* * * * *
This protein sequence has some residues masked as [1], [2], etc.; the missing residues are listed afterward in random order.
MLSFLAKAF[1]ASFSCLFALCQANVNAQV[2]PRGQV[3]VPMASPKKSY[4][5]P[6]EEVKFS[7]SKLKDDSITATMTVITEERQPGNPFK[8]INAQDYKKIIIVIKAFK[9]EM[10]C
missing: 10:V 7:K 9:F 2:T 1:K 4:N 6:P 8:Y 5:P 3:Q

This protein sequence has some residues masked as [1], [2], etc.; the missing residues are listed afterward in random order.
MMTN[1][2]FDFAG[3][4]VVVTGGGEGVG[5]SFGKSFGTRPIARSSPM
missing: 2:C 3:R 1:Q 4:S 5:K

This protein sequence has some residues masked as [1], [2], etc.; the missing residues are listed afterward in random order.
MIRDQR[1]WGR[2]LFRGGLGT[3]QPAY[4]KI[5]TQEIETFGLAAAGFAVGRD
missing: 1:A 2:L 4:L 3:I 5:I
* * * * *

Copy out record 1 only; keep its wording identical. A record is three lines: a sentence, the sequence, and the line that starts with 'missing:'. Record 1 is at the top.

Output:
This protein sequence has some residues masked as [1], [2], etc.; the missing residues are listed afterward in random order.
MLSFLAKAF[1]ASFSCLFALCQANVNAQV[2]PRGQV[3]VPMASPKKSY[4][5]P[6]EEVKFS[7]SKLKDDSITATMTVITEERQPGNPFK[8]INAQDYKKIIIVIKAFK[9]EM[10]C
missing: 10:V 7:K 9:F 2:T 1:K 4:N 6:P 8:Y 5:P 3:Q